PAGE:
"Workplace safety is inextricably linked to patient safety. Unless caregivers are given the protection, respect, and support they need, they are more likely to make errors, fail to follow safe practices, and not work well in teams."
This report addresses what can be done and what is being done to improve the physical and psychological harm to healthcare employees that ultimately impacts the safety and quality of Patient care. The report provides a list of strategies and supporting tactics to improve conditions impacting the health and safety of the workforce.
This presentation at the 2013 Healthcare Systems Process Improvement Conference highlights the reduction in mortality rate at Mayo Clinic, in Rochester, MN as the result of learning from every death. A multidisciplinary, mixed method approach to mortality review was developed to learn as much as possible about system improvements that could save lives. This rich data source is a critical component of effective our DMAIC initiatives for mortality rate reduction.
The purpose of this study was to determine if the use of PX-UV in place of bleach would adversely impact the incidence of C. diff. infections, and to also determine its impact on HA-VRE rates.
Case study series on pneumonia care improvement measures: Improvement strategies of top-performing hospitals
The following synthesis of performance improvement strategies is based on a case study series published on The Commonwealth Fund website. The hospitals profiled in this series were identified based on their performance on the pneumonia care improvement measures that are reported to the centers for Medicare and Medicaid Services. Please see the case studies for a full description of the selection methodology.
This presentation at the 2013 Healthcare System Process Improvement Conference addresses labor productivity in the post-acute setting. As labor rates continue to rise and represent the highest expense in the post-acute and long term care industries, providers are turning their attention to scheduling solutions that more appropriately align their workforce to patients' need. Traditional Industrial Engineering tools such as work measurement are leveraged to provide a more accurate definition of cost of care as well as staffing models that closely align labor to patient care demands.
This article is a summary of the discussion from a webinar hosted by Becker's Hospital Review with experts from Objective Health, a McKinsey Solution, on strategies for hospitals to reduce unwarranted clinical variation. The strategies and analyses presented in the webinar focused on hospitals' unwarranted variation, which involves treatment protocols, physicians' clinical supply choices and resource utilization. The article also provides links to view or download the webinar as well as a copy of the presentation.
Management systems focused on standardization strategies like lean result in better health outcomes and lower mortality rates, according to a new JAMA report based on a study from the Oregon Health and Science University.
Allocating limited inpatient bed capacity
Many academic hospitals struggle to maintain a mix of patients that satisfies their teaching, research, and financial needs. One such hospital received dispensation from the government to partition its inpatient beds into wings. Each wing is allocated a fixed number of beds and can admit only a fixed set of clinical specialties. This presentation delivered at the 2012 Healthcare Systems Improvement Conference describes how a model was developed to investigate how best to form wings so as to optimize patient mix.
Using electronic health records to improve quality and efficiency: The experiences of leading hospitals
This report from the Commonwealth Fund describes recent experiences of leading hospitals in implementing electronic health records.
Surviving the global healthcare perfect storm
The authors describe the application of operational planning and capacity management methods to improve patient care, improve revenue, and lower costs. Article
Real-time forecasting of pediatric intensive care unit length of stay using computerized provider orders
The authors conducted a retrospective cohort study to describe a model to provide real-time, updated forecasts of patients' intensive care unit length of stay using naturally generated provider orders. The study was based on more than 2,000 admissions to a pediatric intensive care unit. The model was designed to be integrated within a computerized decision support system to improve patient flow management.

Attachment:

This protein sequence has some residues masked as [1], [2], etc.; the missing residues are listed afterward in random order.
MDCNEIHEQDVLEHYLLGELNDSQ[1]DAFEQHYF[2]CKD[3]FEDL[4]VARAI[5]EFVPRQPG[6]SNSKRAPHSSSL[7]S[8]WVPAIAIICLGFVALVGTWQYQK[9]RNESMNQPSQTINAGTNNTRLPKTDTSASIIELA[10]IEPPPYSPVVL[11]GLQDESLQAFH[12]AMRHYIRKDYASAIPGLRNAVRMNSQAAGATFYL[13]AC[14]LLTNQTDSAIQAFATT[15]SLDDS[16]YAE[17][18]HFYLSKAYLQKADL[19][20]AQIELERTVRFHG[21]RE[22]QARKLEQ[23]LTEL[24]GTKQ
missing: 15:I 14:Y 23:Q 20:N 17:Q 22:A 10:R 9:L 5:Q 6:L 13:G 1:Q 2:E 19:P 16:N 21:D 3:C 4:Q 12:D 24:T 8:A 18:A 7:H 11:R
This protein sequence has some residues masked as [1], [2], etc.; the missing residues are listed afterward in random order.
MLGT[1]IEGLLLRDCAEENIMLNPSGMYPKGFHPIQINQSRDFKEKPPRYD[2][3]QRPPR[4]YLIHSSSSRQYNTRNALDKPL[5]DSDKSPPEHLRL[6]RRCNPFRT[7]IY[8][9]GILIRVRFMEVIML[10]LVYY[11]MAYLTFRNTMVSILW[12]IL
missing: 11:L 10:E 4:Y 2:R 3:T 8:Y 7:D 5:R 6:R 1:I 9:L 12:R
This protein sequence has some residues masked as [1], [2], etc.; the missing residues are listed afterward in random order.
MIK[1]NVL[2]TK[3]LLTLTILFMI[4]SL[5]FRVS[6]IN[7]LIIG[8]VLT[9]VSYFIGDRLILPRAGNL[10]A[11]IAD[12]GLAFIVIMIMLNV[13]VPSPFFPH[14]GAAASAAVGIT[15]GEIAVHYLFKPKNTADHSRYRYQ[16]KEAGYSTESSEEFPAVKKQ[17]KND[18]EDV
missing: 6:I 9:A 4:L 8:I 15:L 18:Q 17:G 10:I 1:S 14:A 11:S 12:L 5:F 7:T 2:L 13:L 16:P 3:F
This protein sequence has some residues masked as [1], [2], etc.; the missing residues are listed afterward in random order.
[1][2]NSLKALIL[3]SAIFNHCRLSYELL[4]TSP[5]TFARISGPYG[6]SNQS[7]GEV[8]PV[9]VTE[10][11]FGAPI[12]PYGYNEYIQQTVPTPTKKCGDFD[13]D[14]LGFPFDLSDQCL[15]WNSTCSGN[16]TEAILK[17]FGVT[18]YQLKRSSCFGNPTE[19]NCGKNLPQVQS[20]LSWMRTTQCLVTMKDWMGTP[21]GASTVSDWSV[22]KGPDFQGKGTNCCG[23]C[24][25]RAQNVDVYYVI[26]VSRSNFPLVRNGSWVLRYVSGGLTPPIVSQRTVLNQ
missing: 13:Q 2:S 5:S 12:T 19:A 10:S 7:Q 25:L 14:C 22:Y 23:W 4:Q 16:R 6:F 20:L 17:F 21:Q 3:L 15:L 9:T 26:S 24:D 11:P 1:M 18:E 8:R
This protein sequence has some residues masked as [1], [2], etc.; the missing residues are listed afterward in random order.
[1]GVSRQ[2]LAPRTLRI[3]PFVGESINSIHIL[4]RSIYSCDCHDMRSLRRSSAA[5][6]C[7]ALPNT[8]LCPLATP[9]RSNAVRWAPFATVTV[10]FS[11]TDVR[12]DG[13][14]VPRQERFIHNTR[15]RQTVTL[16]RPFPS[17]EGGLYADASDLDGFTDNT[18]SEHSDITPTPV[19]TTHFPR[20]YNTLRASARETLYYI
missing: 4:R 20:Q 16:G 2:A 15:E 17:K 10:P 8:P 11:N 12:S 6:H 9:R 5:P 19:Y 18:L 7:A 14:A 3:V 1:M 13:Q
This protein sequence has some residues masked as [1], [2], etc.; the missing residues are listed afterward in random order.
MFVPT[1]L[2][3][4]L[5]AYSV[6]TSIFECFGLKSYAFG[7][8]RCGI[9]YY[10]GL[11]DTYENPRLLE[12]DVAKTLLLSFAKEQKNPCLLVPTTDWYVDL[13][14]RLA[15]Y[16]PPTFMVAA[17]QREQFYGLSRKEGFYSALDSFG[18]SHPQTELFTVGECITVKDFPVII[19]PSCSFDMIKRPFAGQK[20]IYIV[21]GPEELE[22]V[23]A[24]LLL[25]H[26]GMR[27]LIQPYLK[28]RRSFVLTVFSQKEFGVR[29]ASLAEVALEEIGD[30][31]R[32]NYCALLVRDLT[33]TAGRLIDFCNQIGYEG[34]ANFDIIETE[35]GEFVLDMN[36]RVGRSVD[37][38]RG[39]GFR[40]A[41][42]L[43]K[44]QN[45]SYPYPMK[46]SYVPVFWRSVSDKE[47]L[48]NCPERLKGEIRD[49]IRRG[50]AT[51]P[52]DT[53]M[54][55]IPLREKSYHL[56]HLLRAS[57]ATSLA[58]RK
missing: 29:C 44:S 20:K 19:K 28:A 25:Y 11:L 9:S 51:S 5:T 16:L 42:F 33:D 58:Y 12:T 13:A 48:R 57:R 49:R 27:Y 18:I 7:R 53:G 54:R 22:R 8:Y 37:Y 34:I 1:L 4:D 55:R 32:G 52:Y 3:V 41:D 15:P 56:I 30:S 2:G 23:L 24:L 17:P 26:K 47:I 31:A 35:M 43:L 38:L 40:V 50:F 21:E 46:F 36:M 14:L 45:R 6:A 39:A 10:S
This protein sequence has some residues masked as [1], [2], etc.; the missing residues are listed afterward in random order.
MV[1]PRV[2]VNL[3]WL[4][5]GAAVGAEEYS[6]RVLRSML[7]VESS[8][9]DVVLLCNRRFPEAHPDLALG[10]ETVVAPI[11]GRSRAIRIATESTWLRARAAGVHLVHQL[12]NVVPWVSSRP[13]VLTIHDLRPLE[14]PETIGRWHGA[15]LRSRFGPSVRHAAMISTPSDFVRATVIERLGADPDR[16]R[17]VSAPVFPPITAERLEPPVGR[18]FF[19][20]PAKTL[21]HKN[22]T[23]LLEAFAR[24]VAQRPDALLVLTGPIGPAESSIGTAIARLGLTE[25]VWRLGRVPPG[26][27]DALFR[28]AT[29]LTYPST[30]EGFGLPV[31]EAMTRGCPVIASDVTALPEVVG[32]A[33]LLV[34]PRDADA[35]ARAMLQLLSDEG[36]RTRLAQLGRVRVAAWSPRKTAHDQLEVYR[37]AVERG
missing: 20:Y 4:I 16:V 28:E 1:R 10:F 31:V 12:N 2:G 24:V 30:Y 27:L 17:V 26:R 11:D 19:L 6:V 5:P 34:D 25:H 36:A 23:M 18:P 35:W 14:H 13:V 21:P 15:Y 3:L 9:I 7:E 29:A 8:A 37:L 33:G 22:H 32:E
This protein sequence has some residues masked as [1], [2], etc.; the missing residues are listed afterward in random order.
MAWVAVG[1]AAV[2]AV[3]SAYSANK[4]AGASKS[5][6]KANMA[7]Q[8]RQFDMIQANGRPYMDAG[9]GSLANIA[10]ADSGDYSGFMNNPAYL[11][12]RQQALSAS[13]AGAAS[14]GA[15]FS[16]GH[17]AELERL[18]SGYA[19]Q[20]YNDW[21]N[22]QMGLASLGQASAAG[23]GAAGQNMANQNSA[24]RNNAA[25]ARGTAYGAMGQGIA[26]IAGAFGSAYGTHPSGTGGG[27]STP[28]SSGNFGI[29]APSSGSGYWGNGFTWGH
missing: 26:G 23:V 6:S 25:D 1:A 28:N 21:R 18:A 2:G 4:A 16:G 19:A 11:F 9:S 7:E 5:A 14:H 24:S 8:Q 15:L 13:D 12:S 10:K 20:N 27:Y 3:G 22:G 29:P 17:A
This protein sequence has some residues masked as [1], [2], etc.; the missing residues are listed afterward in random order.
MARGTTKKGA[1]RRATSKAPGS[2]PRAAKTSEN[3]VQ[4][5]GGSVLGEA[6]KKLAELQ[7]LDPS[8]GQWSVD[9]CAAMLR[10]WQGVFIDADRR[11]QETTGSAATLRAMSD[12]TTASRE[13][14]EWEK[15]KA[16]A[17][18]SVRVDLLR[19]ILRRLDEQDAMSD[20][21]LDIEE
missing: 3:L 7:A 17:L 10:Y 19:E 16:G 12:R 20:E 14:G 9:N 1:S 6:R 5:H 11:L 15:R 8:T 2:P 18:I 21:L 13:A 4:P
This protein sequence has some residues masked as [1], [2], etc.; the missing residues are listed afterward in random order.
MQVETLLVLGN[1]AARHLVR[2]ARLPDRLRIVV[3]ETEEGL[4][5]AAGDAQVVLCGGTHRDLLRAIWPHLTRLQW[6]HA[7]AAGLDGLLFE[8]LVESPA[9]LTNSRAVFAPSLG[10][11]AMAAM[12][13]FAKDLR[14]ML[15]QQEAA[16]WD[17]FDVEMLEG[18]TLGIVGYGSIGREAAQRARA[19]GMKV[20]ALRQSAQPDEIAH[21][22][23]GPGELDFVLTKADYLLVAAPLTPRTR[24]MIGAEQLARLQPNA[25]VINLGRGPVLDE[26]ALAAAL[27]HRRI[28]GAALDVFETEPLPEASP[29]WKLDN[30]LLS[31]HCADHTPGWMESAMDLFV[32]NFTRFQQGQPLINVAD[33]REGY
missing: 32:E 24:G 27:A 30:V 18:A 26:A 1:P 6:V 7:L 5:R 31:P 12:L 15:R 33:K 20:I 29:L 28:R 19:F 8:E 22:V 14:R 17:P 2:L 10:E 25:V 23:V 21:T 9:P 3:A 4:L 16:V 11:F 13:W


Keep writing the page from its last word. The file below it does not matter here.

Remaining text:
A lean look at hospital readmissions
Physicians at Denver Health provide a presentation on reducing readmissions using a lean approach. Denver Health has been applying lean methods to clinical and nonclinical improvement for more than seven years and is nationally recognized for performance in patient safety and outcomes among large teaching institutions.
Application of lean Six Sigma in healthcare, improvement of nursing shift directors - a graduate-level-directed project experience
In this graduate-level-directed project, the workload of nursing shift directors (NSD) has been analyzed. The purpose of the study is to create a baseline metric of the existing process; collect operational data and analyze ways to improve the work efficiency by eliminating the non-value-added tasks from the daily workload; automate some of the tasks performed by NSD; and monitor and provide control methodologies for sustainability.
A value stream activity mapping inpatient flow at Hennepin County Medical Center in Minnesota showed that patients, nurses, physicians, testing departments, and therapists were unaware of the plan for the day for inpatients and often competed for patients' time. Through changing workflow and electronic information-sharing, collisions-of-care were reduced, interdepartmental coordination improved, and the patient experience was enhanced.
An AHRQ Healthcare Innovations article describes how a sepsis alert program at Christiana Care has reduced mortality by over 70 percent and average length of stay by almost 50 percent. Key features of the initiative are prompt screening and early administration of the appropriate antibiotic.
A multidisciplinary group at Presbyterian Healthcare Services teamed together to meet the Joint Commission National Patient Safety Goal and to reduce the central line infection rate to less than 1 per 1,000 patient days. The team used a Lean Sigma improvement methodology to identify a number of countermeasures including checklists, education, defined observer, and a standardized central line kit. In the first six months of the project, the central line infection rate was reduced to .22 infections per 1,000 patient days.
Nursing leaders at Our Lady of Lourdes Medical Center in Camden, New Jersey, engaged staff to improve patient and employee satisfaction and reduce staff turnover on a medical-surgical unit using the Transforming Care at the Bedside (TCAB) model developed by Robert Woods Johnson Foundation and the Institute for Healthcare Improvement. The team focused on a set of directed methodologies and conducted a number of experiments that resulted in dramatic improvement.